AFA issues analyst says Bible teaches legal sanctions against homosexuality
Warren Throckmorton, PhDWarren Throckmorton, PhD is Associate Professor of Psychology and Fellow for Psychology and Public Policy at Grove City College (PA). He co-founded the Golden Rule Pledge which advocates bullying prevention in evangelical churches. His academic articles have been published by journals of the American Psychological Association and he is past president of the American Mental Health Counselors Association. He is the author with fellow Grove City College professor, Michael Coulter, of the book, Getting Jefferson Right: Fact Checking Claims About Our Third President. Over 200 newspapers have published his columns. He can be reached at firstname.lastname@example.org.
- 2010 Jan 31
In a column on the American Family Association website, Bryan Fischer, host of the AFA broadcast Focal Point said the New Testament teaches that the state should criminalize homosexual behavior. A listener to one of his broadcasts on the AFA radio network complained that he incorrectly suggested legal sanctions on homosexuality. Mr. Fischer defended himself saying:
Thanks for writing me about my comments on my program regarding homosexuality.
It might be worth noting that what I actually suggested is that we impose the same sanctions on those who engage in homosexual behavior as we do on those who engage in intravenous drug abuse, since both pose the same kind of risk of contracting HIV/AIDS. I'd be curious to know what you think should be done with IV drug abusers, because whatever it is, I think the same response should be made to those who engage in homosexual behavior.
If you believe that what drug abusers need is to go into an effective detox program, then we should likewise put active homosexuals through an effective reparative therapy program.
Secondly, I'm afraid you're simply wrong about the Bible's perspective on the law and homosexuality.
Paul lists quite explicitly in 1 Timothy 1:8-11 the actions and behaviors that are the proper concern of the law:
"Now we know that the law is good, if one uses it lawfully, understanding this, that the law is not laid down for the just but for the lawless and disobedient, for the ungodly and sinners, for the unholy and profane, for those who strike their fathers and mothers, for murderers, the sexually immoral, men who practice homosexuality, enslavers, liars, perjurers, and whatever else is contrary to sound doctrine..."
The bottom line here is that, biblically, those "who practice homosexuality" should come under the purview of the law just as much as those who take people captive in order to sell them into slavery.
You express a belief in the Scriptures, and I trust your confidence in Scripture is not selective. If you believe all Scripture is inspired, then you are compelled to accept that legal sanctions may appropriately be applied to those who engage in homosexual behavior.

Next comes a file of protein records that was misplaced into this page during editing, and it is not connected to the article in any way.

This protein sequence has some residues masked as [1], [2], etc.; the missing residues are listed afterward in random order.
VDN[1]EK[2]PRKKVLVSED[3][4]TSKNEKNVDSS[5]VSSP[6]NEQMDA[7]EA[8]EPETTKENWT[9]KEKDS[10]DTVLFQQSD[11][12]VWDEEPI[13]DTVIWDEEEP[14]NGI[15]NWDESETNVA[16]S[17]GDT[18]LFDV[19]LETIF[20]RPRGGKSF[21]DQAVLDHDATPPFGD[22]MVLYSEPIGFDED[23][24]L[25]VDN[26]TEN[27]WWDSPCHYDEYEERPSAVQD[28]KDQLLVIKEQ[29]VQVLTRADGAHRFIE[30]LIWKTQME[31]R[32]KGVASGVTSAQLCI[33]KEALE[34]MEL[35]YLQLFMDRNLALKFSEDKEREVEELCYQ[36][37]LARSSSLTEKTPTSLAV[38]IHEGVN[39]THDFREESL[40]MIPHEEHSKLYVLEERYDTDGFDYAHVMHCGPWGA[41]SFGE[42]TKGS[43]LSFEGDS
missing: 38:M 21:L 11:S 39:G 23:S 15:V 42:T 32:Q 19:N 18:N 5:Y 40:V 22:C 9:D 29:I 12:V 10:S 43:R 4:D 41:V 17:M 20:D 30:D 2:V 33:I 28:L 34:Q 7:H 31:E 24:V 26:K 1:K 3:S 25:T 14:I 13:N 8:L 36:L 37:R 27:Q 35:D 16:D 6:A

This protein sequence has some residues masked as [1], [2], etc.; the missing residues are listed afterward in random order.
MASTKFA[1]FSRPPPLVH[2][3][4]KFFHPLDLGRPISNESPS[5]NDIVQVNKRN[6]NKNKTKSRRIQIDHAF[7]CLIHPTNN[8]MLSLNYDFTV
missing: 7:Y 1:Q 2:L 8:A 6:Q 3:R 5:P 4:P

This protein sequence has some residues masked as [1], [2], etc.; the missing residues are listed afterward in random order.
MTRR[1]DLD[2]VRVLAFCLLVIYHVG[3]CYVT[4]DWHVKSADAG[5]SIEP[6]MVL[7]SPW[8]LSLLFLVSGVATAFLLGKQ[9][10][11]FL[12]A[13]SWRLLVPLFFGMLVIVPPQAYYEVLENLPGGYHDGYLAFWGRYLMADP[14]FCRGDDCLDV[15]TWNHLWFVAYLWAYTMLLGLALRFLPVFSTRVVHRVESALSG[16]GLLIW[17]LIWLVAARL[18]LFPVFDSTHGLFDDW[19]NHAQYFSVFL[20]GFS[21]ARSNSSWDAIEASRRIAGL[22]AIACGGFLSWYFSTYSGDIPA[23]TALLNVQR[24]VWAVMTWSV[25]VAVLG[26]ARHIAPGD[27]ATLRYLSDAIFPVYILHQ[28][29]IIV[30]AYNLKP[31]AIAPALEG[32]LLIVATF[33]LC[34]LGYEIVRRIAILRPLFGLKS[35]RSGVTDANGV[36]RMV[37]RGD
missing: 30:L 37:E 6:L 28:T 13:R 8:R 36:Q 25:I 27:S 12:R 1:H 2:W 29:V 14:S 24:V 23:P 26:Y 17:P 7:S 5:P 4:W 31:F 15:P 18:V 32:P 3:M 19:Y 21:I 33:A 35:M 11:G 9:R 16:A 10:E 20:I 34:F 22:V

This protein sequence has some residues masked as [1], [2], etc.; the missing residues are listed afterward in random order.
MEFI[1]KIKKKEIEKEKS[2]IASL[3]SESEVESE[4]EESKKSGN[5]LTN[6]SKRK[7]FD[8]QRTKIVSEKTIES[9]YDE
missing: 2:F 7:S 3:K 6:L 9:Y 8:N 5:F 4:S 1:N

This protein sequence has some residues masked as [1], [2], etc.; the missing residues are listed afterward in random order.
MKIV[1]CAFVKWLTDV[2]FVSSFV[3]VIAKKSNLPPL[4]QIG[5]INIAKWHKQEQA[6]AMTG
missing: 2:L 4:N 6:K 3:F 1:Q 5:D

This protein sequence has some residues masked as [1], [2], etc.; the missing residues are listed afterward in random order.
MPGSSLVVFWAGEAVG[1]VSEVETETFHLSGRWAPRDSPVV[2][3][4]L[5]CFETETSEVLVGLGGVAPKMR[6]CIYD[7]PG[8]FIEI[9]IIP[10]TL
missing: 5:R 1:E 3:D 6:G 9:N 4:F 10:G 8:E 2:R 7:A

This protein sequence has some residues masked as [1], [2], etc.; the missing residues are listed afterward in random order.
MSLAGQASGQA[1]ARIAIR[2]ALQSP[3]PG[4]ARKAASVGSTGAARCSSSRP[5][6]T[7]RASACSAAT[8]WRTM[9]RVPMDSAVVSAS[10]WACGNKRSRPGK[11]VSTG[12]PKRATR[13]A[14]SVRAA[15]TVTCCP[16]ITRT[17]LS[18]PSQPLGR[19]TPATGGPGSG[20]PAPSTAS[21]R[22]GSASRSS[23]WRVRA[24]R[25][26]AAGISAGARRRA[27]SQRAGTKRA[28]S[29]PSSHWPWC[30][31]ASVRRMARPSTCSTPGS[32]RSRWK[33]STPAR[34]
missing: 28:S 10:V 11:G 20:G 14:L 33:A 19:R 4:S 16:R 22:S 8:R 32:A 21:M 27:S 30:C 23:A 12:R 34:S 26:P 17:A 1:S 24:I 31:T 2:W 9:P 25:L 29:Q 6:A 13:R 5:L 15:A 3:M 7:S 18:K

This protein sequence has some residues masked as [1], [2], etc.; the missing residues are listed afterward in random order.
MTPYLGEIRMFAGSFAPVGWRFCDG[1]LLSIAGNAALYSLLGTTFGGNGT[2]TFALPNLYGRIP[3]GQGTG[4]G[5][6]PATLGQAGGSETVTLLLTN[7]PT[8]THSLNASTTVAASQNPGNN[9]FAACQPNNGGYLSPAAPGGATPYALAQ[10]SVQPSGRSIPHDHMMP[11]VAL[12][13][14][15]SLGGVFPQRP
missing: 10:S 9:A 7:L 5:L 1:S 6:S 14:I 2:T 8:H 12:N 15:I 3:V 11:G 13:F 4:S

Thank you for contacting us, and I hope this response will help you think in a thorough and biblical way about this important social issue.
Bryan Fischer, Host, "Focal Point" radio program on AFR Talk, a division of the American Family Association
© Bryan Fischer
I wonder what punishments Mr. Fischer would impose on the "unholy and profane?" How about liars? And the quite broad category of folks: Sinners? When is my court date?
One contributor to the mischief is Mr. Fischer's misreading of the word law in I Timothy 1. As Paul does in several New Testament letters, he wrote Timothy to warn him about false teachers who taught that the Mosaic law applied to the followers of Jesus. Elsewhere Paul taught that the law was a "schoolmaster" which demonstrated the need for the good news of the gospel of redemption by belief in Christ. Mr. Fischer needs to spend some quality time in Galatians, particularly chapters 1-4.
Paul is giving Timothy religious instructions and not saying that the civil law is given to prosecute various actions at odds with Christian teaching. In any event, Paul demonstrates that spiritual salvation is view, not civil punishment, when he writes:
12 though I was before a blasphemer, and a persecutor, and injurious: howbeit I obtained mercy, because I did it ignorantly in unbelief;
13 and the grace of our Lord abounded exceedingly with faith and love which is in Christ Jesus.
14 Faithful is the saying, and worthy of all acceptation, that Christ Jesus came into the world to save sinners; of whom I am chief:
15 howbeit for this cause I obtained mercy, that in me as chief might Jesus Christ show forth all his longsuffering, for an ensample of them that should thereafter believe on him unto eternal life.
16 I thank him that enabled me, even Christ Jesus our Lord, for that he counted me faithful, appointing me to his service;
Fischer apparently believes the I Timothy passage somehow justifies civil penalties for homosexuality. Not at all. In fact, if anything, it argues that the proper role of the church is to proclaim redemption and freedom, rather than lobby for new laws against private conduct.